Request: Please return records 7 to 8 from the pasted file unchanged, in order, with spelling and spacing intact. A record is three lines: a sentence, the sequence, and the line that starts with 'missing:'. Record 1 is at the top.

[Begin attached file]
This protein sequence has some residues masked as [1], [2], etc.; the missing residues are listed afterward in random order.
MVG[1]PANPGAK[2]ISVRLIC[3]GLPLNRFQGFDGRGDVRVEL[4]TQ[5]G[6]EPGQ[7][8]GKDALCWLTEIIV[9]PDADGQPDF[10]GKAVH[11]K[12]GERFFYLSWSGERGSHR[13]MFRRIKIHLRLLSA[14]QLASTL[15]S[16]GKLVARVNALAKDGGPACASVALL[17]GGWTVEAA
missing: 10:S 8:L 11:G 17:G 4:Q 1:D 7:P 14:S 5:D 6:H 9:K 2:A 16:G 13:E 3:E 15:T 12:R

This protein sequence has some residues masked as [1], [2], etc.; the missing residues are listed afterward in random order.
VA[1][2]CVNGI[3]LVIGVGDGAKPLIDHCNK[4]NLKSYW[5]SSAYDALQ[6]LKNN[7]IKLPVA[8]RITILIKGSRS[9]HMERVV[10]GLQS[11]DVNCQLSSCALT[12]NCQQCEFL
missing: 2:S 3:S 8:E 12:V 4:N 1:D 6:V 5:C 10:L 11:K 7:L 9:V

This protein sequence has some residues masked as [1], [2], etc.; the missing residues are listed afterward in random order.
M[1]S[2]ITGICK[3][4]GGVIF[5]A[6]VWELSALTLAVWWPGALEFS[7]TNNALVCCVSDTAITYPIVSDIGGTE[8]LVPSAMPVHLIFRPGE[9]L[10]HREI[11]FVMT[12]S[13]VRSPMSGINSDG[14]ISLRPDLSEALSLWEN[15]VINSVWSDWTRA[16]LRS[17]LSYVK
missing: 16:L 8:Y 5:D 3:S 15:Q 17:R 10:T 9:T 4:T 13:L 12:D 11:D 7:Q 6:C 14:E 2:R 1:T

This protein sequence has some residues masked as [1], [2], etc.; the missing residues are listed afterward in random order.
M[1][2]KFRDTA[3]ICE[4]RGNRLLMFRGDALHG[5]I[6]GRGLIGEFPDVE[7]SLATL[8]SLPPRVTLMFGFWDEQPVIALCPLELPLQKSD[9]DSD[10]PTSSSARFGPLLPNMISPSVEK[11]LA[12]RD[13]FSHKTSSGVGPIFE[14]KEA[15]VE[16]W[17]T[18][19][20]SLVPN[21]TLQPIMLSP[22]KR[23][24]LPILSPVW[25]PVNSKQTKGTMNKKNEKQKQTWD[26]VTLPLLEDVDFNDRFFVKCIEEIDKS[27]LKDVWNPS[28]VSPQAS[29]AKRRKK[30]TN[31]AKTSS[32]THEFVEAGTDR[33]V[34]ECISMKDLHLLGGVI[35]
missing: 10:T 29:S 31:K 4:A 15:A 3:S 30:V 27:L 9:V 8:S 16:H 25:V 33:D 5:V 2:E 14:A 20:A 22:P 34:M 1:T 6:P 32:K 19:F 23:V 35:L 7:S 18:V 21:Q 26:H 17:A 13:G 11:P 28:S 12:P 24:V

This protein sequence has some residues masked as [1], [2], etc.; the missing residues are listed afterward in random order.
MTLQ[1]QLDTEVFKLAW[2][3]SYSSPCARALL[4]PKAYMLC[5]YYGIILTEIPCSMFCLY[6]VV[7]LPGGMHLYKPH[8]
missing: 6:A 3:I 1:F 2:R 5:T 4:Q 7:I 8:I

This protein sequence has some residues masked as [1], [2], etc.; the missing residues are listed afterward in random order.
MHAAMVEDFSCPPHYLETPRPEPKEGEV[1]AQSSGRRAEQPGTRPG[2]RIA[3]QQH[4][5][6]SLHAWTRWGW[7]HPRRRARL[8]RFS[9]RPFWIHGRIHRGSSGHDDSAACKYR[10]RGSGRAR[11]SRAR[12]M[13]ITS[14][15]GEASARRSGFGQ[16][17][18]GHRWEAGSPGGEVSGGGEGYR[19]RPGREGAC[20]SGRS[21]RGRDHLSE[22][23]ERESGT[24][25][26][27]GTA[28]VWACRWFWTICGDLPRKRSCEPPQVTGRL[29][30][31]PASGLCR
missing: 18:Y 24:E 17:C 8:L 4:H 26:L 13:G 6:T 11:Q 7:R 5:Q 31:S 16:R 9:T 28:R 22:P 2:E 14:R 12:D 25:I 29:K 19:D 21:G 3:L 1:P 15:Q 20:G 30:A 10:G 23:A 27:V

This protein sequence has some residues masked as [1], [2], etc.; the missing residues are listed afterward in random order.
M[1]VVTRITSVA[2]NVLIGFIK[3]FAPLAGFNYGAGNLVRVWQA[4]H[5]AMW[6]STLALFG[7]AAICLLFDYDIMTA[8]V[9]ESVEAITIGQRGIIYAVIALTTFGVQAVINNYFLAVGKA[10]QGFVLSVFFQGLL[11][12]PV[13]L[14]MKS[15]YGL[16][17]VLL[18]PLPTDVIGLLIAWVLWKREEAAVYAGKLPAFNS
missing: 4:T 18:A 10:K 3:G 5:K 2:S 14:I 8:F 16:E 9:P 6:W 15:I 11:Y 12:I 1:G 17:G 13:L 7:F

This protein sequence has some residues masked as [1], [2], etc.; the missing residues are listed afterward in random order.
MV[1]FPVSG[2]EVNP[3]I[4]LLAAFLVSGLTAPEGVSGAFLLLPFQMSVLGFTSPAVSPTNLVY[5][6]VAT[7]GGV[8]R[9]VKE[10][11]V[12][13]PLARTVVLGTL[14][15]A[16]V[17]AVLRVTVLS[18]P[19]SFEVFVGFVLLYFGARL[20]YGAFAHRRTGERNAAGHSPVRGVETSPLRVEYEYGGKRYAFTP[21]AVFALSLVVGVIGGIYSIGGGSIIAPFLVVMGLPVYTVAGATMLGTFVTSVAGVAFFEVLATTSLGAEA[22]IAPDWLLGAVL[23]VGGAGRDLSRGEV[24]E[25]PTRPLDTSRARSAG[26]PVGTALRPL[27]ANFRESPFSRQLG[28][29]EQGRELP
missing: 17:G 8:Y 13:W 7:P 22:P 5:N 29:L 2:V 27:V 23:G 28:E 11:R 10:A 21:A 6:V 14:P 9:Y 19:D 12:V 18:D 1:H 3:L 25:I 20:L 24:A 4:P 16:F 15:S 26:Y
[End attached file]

This protein sequence has some residues masked as [1], [2], etc.; the missing residues are listed afterward in random order.
M[1]VVTRITSVA[2]NVLIGFIK[3]FAPLAGFNYGAGNLVRVWQA[4]H[5]AMW[6]STLALFG[7]AAICLLFDYDIMTA[8]V[9]ESVEAITIGQRGIIYAVIALTTFGVQAVINNYFLAVGKA[10]QGFVLSVFFQGLL[11][12]PV[13]L[14]MKS[15]YGL[16][17]VLL[18]PLPTDVIGLLIAWVLWKREEAAVYAGKLPAFNS
missing: 4:T 18:A 10:K 3:G 5:K 2:S 14:I 8:F 16:E 9:P 6:W 15:I 11:Y 12:I 1:G 17:G 13:L 7:F

This protein sequence has some residues masked as [1], [2], etc.; the missing residues are listed afterward in random order.
MV[1]FPVSG[2]EVNP[3]I[4]LLAAFLVSGLTAPEGVSGAFLLLPFQMSVLGFTSPAVSPTNLVY[5][6]VAT[7]GGV[8]R[9]VKE[10][11]V[12][13]PLARTVVLGTL[14][15]A[16]V[17]AVLRVTVLS[18]P[19]SFEVFVGFVLLYFGARL[20]YGAFAHRRTGERNAAGHSPVRGVETSPLRVEYEYGGKRYAFTP[21]AVFALSLVVGVIGGIYSIGGGSIIAPFLVVMGLPVYTVAGATMLGTFVTSVAGVAFFEVLATTSLGAEA[22]IAPDWLLGAVL[23]VGGAGRDLSRGEV[24]E[25]PTRPLDTSRARSAG[26]PVGTALRPL[27]ANFRESPFSRQLG[28][29]EQGRELP
missing: 17:G 8:Y 13:W 7:P 22:P 5:N 29:L 2:V 27:V 23:G 28:E 11:R 10:A 21:A 6:V 14:P 9:Y 19:D 12:V 18:D 1:H 3:L 25:I 20:L 24:A 4:P 16:F 15:S 26:Y